Meet Mr Haas
Pavel Haas was born into a Jewish family in 1899. From the mid 1920s, Haas was considered a forefront, avant garde composer. He did not write much, but what he wrote demonstrated his growth as a composer and eventually garnered him international attention.
Pavel Haas wrote music of all kinds including symphonic and choral works, lieder, chamber music, and scores for cinema and theatre. His music stemmed from his Moravian roots and sometimes incorporated Hebrew melody.
When the Germans came, he failed to get the necessary visas for his family in order to emigrate. Haas was deported to Terezín (Theresienstadt concentration camp). Prior to his arrest, he divorced his wife so that she and their young daughter would not suffer a similar fate.His compositions in Terezín reflect his attempt to maintain creative and personal integrity in the face of horrific conditions. He used the melodies of Saint Wenceslaus and Hussite chorales, or elements of Moravian folklore. In 1944 he was sent to the gas chamber in Auschwitz.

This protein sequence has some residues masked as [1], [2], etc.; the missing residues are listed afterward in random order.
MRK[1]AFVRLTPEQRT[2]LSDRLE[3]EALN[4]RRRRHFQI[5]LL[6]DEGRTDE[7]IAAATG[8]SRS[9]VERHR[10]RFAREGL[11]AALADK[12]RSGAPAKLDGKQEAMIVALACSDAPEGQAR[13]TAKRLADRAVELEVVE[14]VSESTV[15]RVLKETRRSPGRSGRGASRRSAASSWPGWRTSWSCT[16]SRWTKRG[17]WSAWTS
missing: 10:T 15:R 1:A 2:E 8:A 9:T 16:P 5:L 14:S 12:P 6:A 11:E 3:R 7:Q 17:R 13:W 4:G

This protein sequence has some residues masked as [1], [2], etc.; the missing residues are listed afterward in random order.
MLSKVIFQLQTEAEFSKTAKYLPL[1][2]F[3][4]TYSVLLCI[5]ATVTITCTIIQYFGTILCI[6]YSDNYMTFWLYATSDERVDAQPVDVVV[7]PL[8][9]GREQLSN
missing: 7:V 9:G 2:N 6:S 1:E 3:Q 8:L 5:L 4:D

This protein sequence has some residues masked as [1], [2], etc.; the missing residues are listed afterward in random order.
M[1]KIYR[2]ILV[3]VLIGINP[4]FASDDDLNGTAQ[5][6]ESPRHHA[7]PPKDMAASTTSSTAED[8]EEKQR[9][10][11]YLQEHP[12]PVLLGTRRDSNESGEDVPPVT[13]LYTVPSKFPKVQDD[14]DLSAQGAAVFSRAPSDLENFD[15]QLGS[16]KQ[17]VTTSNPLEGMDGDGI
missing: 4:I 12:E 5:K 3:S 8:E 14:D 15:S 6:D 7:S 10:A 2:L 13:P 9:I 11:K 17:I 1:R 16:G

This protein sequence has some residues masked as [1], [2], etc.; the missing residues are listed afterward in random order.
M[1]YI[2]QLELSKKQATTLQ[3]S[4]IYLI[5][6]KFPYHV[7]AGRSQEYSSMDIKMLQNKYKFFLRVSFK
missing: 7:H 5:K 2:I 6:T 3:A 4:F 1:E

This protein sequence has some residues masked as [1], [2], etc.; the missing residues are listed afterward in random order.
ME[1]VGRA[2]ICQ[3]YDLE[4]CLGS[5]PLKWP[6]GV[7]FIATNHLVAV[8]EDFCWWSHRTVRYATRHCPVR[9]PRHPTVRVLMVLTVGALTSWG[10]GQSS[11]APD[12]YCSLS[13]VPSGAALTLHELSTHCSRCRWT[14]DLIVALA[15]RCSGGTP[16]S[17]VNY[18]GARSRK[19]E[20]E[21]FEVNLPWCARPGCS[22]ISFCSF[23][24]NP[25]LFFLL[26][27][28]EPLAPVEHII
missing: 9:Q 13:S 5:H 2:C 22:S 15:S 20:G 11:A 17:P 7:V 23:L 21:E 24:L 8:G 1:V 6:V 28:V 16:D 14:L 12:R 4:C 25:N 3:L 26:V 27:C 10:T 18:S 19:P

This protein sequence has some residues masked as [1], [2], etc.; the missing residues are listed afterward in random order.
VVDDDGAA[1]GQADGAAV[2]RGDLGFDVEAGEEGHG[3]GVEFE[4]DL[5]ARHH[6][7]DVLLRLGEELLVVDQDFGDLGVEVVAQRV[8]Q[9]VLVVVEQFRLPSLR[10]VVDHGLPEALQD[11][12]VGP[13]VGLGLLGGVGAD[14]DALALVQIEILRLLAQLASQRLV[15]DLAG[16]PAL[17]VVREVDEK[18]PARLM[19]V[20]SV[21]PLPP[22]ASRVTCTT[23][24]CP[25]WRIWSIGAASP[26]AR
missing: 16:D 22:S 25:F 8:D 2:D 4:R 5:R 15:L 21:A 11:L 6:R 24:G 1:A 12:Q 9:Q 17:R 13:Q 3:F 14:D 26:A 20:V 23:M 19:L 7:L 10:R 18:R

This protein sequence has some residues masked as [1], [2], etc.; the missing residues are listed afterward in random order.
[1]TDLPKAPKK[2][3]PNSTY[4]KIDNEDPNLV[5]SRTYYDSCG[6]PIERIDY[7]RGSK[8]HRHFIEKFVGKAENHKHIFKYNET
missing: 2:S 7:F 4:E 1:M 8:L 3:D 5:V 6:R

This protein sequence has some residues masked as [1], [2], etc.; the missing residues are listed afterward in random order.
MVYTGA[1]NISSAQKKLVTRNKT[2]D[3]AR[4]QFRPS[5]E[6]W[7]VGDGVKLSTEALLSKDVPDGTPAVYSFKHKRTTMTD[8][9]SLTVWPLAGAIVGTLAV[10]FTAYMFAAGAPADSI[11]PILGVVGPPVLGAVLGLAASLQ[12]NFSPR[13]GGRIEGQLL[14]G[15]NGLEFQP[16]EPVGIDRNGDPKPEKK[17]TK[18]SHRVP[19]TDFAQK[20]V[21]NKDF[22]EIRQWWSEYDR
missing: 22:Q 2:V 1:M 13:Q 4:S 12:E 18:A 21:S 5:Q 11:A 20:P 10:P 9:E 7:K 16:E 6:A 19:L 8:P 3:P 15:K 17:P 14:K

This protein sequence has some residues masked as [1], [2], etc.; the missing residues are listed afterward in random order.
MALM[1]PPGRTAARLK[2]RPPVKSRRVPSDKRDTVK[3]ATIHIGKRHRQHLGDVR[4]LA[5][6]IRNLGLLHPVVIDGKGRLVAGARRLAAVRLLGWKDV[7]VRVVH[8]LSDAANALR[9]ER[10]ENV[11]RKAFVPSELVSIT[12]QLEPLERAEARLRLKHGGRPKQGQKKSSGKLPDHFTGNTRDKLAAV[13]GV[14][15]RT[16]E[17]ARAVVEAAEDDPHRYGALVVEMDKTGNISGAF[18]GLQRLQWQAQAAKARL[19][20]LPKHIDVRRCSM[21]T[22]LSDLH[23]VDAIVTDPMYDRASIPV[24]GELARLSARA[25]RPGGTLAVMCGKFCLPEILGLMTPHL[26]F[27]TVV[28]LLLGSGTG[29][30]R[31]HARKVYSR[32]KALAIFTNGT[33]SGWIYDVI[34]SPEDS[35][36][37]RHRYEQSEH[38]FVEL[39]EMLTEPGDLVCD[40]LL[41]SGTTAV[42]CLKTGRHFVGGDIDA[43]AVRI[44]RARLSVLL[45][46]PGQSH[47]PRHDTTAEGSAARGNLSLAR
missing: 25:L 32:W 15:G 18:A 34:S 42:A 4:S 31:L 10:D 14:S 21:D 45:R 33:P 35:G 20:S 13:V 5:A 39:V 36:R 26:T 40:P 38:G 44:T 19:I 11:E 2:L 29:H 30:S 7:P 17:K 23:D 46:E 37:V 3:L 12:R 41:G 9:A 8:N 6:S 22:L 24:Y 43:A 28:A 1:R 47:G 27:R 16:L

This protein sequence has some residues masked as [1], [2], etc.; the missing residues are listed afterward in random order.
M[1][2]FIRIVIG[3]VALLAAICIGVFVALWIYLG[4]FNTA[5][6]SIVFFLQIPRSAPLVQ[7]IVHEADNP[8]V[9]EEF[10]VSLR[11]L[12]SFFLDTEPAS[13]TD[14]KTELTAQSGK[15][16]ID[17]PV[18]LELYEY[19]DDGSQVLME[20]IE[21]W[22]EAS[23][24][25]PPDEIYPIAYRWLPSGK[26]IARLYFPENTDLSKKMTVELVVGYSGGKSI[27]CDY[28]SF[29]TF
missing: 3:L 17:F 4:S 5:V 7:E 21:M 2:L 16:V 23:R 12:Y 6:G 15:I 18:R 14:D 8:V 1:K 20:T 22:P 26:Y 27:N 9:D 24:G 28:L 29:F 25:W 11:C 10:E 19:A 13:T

Haas has an honored place among Czech composers who courageously sought new forms of expression without denying their roots. Even today his melodic and rhythmic music sounds very modern and captivating.
And that is what brings us to the Pavel Haas Quartet
The quartet chose his name for themselves after hearing American recordings of all three of his quartets. Of course they sought and received permission from his daughter to use her father’s name.
The Pavel Haas Quartet was thus founded in 2002. In 2004, they received the Vittorio E. Rimbotti award in Florence, and in 2005 won the Prague Spring International Music Competition. A mere month later, they won the prestigious Premio Paolo Borciani in Reggio Emilia, Italy. This opened the door to performances worldwide, as a part of this prize included 40 concerts throughout the USA, Japan, and Europe.
More concerts, awards, and recordings followed. Their most recent album, a CD of Antonín Dvořák’s string quartets, won a 2011 Gramophone Award in the Chamber category as well as the most coveted prize, Recording of the Year.
You can hear The Pavel Haas Quartet – Veronika Jarůšková, Mark Zwiebel, violin; Pavel Nikl, viola; and Peter Jarůšek, cello – when they perform at the Church of St. Simon and St. Jude April 2 at 7:30 pm. The program includes compositions by Alfred Schnittke, Tchaikovsky, and Beethoven. — oo
– Hana Trollman
Photo Credits: Top: Marco Borggreve, Pavel Haas Quartet website; bottom: Wikipedia